BTS management, Big Hit IPO rocks the music industry
On October 15, Big Hit Entertainment raised 963 billion won ($843 million) in South Korea’s largest IPO since 2017. Their stock price opened at 270,000 won ($236), more than double their IPO price of 135,000 won ($118) and closed at 258,000 won ($225). Their day-one market cap sat at a hefty $7.6 billion, making founder Bang Si-hyuk South Korea’s newest billionaire.
Interestingly enough, even after the pre-listing hype eased and with the steady decline of the stock price, Big Hit’s stock price has never dipped below the IPO price of 135,000 won. As of October 30, the stock is valued at 142,000 won, with analysts saying this price is “more reasonable and based on the fundamentals of a company which relies heavily on” one group for revenue.
Indeed, Big Hit’s success can be mainly attributed to K-pop superstars BTS and their enormous fanbase, officially termed the BTS A.R.M.Y. Since their debut in 2013 under Big Hit Entertainment, BTS has performed sold-out shows around the world and broken numerous Billboard chart records. With their Love Yourself: Tear album in 2018, they became the first Korean group to top the Billboard 200. They repeated the feat with Love Yourself: Answer and Map of the Soul: Persona, which was the best-selling Korean album of all time until BTS beat their own record with 2020’s Map of the Soul: 7. Similarly, on October 12, BTS’s remix of “Savage Love (Laxed -- Siren Beat)” has even beaten out their own recent all-English single, “Dynamite”, for the top spot on the Billboard Hot 100.
In 2019, BTS sold 6.21 million albums, while SEVENTEEN, the next most popular group under Big Hit, sold 1.45 million. In 2020, BTS sold 4.26 million copies of Map of the Soul: 7, while SEVENTEEN sold 1.2 million copies of their seventh mini album. It comes as no surprise, then, that BTS accounted for 87.7 percent of Big Hit’s revenue for the first half of 2020, and 97.4 percent of Big Hit’s 2019 revenue.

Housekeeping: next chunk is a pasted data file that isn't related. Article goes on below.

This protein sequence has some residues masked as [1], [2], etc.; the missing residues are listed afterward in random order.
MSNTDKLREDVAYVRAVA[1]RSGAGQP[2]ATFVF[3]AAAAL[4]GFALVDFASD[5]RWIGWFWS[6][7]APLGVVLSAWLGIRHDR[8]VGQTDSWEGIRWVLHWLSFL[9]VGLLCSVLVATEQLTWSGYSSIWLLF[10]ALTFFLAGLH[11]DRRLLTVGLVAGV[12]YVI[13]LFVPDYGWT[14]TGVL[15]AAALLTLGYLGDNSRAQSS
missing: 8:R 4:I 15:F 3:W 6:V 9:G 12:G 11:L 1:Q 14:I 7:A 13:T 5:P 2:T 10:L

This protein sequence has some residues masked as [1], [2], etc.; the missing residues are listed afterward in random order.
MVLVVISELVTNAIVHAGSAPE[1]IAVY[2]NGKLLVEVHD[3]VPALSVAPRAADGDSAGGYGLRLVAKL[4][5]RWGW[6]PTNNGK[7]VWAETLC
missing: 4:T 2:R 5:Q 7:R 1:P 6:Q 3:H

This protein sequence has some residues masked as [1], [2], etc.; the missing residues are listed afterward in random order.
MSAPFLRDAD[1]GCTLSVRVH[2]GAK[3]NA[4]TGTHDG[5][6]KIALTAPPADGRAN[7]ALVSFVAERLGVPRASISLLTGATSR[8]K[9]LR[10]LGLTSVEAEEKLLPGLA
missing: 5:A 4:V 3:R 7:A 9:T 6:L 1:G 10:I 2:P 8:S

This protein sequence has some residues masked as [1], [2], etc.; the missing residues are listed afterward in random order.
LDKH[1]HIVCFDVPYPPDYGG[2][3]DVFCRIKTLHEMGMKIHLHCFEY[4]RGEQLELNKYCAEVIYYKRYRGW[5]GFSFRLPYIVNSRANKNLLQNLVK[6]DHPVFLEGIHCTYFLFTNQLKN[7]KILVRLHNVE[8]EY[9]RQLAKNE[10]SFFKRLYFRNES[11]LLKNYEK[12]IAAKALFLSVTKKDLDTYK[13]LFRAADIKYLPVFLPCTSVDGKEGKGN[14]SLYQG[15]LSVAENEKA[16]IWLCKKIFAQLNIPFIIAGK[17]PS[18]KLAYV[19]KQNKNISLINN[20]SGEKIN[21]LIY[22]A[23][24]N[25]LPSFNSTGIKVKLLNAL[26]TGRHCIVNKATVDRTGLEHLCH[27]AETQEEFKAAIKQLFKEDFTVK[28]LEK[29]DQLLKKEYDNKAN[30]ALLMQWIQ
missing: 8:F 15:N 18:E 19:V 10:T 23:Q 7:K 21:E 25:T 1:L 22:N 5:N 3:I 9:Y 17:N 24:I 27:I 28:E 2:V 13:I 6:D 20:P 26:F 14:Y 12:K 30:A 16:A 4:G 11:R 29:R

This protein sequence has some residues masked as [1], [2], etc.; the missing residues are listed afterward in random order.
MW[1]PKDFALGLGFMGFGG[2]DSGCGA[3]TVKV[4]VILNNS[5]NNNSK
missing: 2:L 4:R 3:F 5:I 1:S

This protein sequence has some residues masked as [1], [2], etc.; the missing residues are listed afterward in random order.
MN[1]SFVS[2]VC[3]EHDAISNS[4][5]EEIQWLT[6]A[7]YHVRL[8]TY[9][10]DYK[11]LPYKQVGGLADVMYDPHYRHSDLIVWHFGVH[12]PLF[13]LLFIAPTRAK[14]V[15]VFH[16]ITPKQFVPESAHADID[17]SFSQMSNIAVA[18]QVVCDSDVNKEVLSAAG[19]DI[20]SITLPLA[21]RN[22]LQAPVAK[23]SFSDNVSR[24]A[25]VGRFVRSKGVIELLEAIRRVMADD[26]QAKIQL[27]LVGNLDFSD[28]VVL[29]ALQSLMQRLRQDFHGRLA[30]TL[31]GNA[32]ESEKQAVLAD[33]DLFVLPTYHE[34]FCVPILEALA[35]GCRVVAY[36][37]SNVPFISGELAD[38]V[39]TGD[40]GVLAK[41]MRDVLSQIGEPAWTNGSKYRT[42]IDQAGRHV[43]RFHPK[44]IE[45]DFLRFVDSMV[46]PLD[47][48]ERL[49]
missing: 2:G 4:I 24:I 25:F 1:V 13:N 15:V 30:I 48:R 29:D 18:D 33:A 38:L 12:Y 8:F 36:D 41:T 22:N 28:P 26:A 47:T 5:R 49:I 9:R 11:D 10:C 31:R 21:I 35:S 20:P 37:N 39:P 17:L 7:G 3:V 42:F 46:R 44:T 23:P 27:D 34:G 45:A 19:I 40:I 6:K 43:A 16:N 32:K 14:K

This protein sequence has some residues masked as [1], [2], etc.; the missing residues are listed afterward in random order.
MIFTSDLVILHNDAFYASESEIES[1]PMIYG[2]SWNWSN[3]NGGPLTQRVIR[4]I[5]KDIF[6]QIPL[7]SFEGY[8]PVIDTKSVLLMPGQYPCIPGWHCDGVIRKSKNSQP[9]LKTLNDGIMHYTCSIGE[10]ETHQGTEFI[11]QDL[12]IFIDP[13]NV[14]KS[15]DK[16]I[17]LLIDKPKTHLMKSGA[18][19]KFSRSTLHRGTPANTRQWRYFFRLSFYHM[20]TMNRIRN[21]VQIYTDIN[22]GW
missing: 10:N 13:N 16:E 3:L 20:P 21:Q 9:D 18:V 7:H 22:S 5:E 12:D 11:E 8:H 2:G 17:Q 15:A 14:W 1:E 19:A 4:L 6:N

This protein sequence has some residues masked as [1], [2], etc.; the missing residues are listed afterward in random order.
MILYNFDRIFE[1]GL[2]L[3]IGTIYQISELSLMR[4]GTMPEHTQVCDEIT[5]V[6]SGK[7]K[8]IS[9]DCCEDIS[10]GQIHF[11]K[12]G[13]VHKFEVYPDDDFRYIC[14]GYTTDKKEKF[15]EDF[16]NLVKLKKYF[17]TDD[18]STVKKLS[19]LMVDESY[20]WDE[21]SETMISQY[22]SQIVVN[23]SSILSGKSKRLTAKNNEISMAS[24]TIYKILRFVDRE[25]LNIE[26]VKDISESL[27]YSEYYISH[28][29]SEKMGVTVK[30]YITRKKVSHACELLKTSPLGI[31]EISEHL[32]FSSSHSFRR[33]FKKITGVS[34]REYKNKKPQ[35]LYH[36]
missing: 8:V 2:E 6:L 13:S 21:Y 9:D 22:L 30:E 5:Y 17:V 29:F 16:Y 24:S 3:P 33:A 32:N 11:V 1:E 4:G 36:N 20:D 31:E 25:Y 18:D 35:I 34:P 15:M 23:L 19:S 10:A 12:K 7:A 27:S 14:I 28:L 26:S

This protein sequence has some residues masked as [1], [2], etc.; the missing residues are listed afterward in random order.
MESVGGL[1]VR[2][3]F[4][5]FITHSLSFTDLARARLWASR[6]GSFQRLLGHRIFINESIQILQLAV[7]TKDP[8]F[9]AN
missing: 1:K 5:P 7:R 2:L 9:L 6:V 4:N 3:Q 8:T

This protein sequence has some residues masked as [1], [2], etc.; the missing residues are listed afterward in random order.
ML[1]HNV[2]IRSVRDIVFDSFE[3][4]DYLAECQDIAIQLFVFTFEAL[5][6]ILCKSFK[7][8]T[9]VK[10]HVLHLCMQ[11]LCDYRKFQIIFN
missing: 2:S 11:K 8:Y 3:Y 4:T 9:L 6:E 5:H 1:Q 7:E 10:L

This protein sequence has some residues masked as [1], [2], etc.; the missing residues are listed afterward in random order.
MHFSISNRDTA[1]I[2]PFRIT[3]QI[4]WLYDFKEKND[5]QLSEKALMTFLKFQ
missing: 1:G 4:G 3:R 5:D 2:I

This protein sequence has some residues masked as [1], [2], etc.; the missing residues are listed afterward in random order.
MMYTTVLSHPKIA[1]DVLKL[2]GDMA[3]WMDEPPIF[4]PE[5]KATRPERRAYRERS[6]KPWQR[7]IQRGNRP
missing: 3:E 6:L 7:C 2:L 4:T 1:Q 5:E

According to a September regulatory filing, the seven members of popular boy band BTS received 478,695 shares in the company in August 2020 “to strengthen long-term partnership with major artists and boost morale”; indeed, now that the members of BTS are shareholders, Big Hit has essentially eliminated any uncertainty regarding future contract negotiations with the group. With the IPO, BTS has earned $15.4 million. In the music industry, this is actually a rarity -- never have industry giants like Universal, Sony, or Warner given stocks to their artists. This transfer of equity is almost exclusively reserved for the likes of early startups, like Kobalt or Elektra, and it could very well change the industry paradigm.
A looming issue for the group, however, is South Korea’s mandatory 18-month military service for men: the oldest member of the group (at 27 years old) must report for duty by the end of next year, and none of the other members have completed their military service, either. Some have speculated that Big Hit will “either set up units with the remaining members or pursue solo acts while they serve in the military.” Others are confident in the fan base: collaborations with LINE FRIENDS, Samsung, Hyundai, and Starbucks, for example, have already generated enormous economic value for the company.
Presumably to reduce their dependence on BTS, Big Hit has been working steadily to vertically integrate the most profitable services, like online concert platforms. They have recently hired 100 IT personnel from companies like Naver and Kakao, and they have recruited IT veterans to the executive level. They are still recruiting in fields such as app development and management and game development. Already, they have been quite successful with their “Weverse” e-commerce and social media platform, which has allowed Big Hit to expand beyond music management. Sales of digital content have already more than made up for BTS’s cancelled sold-out world tour through the 22 billion won raised from ticket sales for Big Hit’s self-produced concert in June 2020.